If you’re struggling with ways in which to set a positive classroom culture, I’ve got you covered in this blog post. Although written from the first of the year perspective, it has ideas and tips you can implement at any time to help you make a positive transformation in your room.
Also, for those who struggle with classroom organization or those dreaded seating charts, I have a couple blog posts to help you in those areas as well. If there’s something else, let me know in the comments, and I’ll see what assistance I can give you.
Give Those Students a Refresher
1. Connect with the Students
When the students get back, don’t dig in and get going too fast. Take some time to connect about what they need to talk about. Some might have had a great break, but others may have been longing for the security and structure of school. Allow a chance for those who need to talk to you to do so, and make sure you’re aware of those who seem to have something to say, but are too shy or concerned to voice it in class. Check in with them later, when you can, one-on-one. Also, let the students have a moment to decompress from the holidays, prepare for the new year, and evaluate where they want to head as well.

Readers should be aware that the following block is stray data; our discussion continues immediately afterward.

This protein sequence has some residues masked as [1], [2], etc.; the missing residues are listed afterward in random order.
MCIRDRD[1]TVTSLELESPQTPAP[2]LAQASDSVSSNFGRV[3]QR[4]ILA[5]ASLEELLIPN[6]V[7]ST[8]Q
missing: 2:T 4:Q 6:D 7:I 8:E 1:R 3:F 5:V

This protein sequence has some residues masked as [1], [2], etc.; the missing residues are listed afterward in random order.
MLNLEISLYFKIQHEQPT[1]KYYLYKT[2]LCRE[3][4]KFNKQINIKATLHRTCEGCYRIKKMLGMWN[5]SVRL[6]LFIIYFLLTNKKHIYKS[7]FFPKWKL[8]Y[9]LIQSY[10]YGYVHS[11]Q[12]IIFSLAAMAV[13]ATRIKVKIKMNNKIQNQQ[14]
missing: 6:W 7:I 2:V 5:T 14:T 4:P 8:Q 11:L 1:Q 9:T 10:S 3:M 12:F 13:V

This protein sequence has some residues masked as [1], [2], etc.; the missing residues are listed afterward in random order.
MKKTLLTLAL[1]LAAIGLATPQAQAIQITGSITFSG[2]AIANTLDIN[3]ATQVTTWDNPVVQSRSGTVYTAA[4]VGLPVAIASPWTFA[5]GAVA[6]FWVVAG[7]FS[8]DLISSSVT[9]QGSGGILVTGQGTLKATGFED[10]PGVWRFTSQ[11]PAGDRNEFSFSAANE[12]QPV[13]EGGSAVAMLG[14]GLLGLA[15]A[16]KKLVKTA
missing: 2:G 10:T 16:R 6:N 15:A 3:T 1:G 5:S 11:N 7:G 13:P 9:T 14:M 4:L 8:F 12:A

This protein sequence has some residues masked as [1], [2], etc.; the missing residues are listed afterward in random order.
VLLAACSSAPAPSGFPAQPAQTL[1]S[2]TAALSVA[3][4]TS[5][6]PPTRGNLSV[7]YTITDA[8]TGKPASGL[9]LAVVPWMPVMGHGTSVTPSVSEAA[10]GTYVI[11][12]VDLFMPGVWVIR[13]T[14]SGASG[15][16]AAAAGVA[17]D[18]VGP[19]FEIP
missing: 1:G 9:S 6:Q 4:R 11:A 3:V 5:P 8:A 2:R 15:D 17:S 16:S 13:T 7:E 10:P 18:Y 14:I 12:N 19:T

2. Tour the Room
Give the kids a tour of what’s new and different. Perhaps during your reorganization you restructured their supply area. Did you get any new furniture or decor items over break? Maybe you’re introducing a new behavior management technique or system. If so, take time to explain it, how it will work, the benefits of it, where they can monitor their progress, and more. This shouldn’t take long, but helps to set expectations, new procedures, and alleviates surprises down the road.
3. Review the Basics
Also make sure to take time to review important rules, procedures, and routines. We can all forget what side is up over break, so try not to assume that the kids will just remember how to accomplish things. Set them up for success by giving some time for this important crash course. It will also greatly help any students who moved over the break and are new to your school or classroom.
4. Make the Last Moment Count
Finally, leave time to bond with your kids as they depart from your room. There’s a lot of discussion about morning greetings, in fact I have a blog post here where you can read more and get a freebie if you’re interested, but I don’t think enough is said about sending off our students right as well. Give them a high five, a fist bump, or a handshake as they set to leave. Send them off with some encouraging or motivating words. Let those kids who need it, know you’ll connect with them later. This sending off time gives teachers a unique and important opportunity to have one more moment and impact on each student’s life. How cool is that!
Hopefully when all this is said and done and you’re a few days into the new semester, you’ll realize the fruits of your labor and be glad for your new approach, outlook, and daily inspiration. If not, keep at it. New habits take at least 21 days to take hold, and it can be difficult to start a new procedure or management technique. The great stuff always takes time!
I hope you have a wonderful semester ahead of you.